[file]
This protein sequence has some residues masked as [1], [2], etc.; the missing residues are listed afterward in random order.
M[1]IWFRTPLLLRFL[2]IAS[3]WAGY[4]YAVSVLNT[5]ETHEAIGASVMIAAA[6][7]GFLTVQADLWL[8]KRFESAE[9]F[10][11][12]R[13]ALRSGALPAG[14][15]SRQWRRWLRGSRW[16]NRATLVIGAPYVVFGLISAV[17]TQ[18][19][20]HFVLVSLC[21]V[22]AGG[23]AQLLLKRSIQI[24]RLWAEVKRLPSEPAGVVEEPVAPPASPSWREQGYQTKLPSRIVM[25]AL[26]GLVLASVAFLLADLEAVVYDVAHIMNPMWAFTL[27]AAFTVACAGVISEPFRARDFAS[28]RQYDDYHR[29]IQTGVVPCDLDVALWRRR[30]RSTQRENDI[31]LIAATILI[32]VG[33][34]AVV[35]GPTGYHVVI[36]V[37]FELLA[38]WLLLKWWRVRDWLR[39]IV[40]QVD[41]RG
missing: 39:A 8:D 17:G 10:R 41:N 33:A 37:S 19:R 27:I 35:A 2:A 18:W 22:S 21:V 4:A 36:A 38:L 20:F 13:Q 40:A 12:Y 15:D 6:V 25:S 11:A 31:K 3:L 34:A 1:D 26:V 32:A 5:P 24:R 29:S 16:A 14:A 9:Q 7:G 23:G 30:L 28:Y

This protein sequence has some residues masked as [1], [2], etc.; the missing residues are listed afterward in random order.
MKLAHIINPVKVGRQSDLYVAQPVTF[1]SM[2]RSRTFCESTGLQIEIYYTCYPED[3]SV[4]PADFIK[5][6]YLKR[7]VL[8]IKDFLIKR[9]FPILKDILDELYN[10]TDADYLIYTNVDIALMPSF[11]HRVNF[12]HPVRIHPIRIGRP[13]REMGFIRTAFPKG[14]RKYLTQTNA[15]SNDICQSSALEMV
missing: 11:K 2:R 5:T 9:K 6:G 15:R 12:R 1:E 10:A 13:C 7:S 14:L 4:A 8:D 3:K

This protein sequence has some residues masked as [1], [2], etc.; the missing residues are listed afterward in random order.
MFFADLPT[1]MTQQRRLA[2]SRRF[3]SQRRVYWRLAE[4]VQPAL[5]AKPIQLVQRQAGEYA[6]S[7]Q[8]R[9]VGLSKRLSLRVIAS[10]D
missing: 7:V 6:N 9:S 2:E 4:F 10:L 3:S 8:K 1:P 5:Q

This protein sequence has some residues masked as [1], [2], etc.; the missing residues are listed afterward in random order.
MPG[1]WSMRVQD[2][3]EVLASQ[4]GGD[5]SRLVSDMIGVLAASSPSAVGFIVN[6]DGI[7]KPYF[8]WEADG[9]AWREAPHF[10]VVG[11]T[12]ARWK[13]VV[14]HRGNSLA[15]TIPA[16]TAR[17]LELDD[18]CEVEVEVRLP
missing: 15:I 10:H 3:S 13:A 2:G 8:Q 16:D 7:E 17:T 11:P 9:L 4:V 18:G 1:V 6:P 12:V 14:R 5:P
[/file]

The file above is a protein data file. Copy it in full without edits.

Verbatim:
This protein sequence has some residues masked as [1], [2], etc.; the missing residues are listed afterward in random order.
M[1]IWFRTPLLLRFL[2]IAS[3]WAGY[4]YAVSVLNT[5]ETHEAIGASVMIAAA[6][7]GFLTVQADLWL[8]KRFESAE[9]F[10][11][12]R[13]ALRSGALPAG[14][15]SRQWRRWLRGSRW[16]NRATLVIGAPYVVFGLISAV[17]TQ[18][19][20]HFVLVSLC[21]V[22]AGG[23]AQLLLKRSIQI[24]RLWAEVKRLPSEPAGVVEEPVAPPASPSWREQGYQTKLPSRIVM[25]AL[26]GLVLASVAFLLADLEAVVYDVAHIMNPMWAFTL[27]AAFTVACAGVISEPFRARDFAS[28]RQYDDYHR[29]IQTGVVPCDLDVALWRRR[30]RSTQRENDI[31]LIAATILI[32]VG[33][34]AVV[35]GPTGYHVVI[36]V[37]FELLA[38]WLLLKWWRVRDWLR[39]IV[40]QVD[41]RG
missing: 39:A 8:D 17:G 10:R 41:N 33:A 37:S 19:R 27:I 35:A 2:A 18:W 22:S 21:V 4:A 36:A 38:L 20:F 13:Q 40:A 12:Y 15:D 6:V 25:S 11:A 31:K 3:L 34:A 1:D 26:V 32:A 5:P 24:R 29:S 16:A 14:A 9:Q 7:G 23:G 30:L 28:Y

This protein sequence has some residues masked as [1], [2], etc.; the missing residues are listed afterward in random order.
MKLAHIINPVKVGRQSDLYVAQPVTF[1]SM[2]RSRTFCESTGLQIEIYYTCYPED[3]SV[4]PADFIK[5][6]YLKR[7]VL[8]IKDFLIKR[9]FPILKDILDELYN[10]TDADYLIYTNVDIALMPSF[11]HRVNF[12]HPVRIHPIRIGRP[13]REMGFIRTAFPKG[14]RKYLTQTNA[15]SNDICQSSALEMV
missing: 11:K 2:R 5:T 9:K 6:G 15:R 12:R 1:E 10:A 13:C 7:S 14:L 4:A 8:D 3:K

This protein sequence has some residues masked as [1], [2], etc.; the missing residues are listed afterward in random order.
MFFADLPT[1]MTQQRRLA[2]SRRF[3]SQRRVYWRLAE[4]VQPAL[5]AKPIQLVQRQAGEYA[6]S[7]Q[8]R[9]VGLSKRLSLRVIAS[10]D
missing: 7:V 6:N 9:S 2:E 4:F 10:L 3:S 8:K 1:P 5:Q

This protein sequence has some residues masked as [1], [2], etc.; the missing residues are listed afterward in random order.
MPG[1]WSMRVQD[2][3]EVLASQ[4]GGD[5]SRLVSDMIGVLAASSPSAVGFIVN[6]DGI[7]KPYF[8]WEADG[9]AWREAPHF[10]VVG[11]T[12]ARWK[13]VV[14]HRGNSLA[15]TIPA[16]TAR[17]LELDD[18]CEVEVEVRLP
missing: 15:I 10:H 3:S 13:A 2:G 8:Q 16:D 7:E 17:T 11:P 9:L 4:V 18:G 1:V 6:P 12:V 14:R 5:P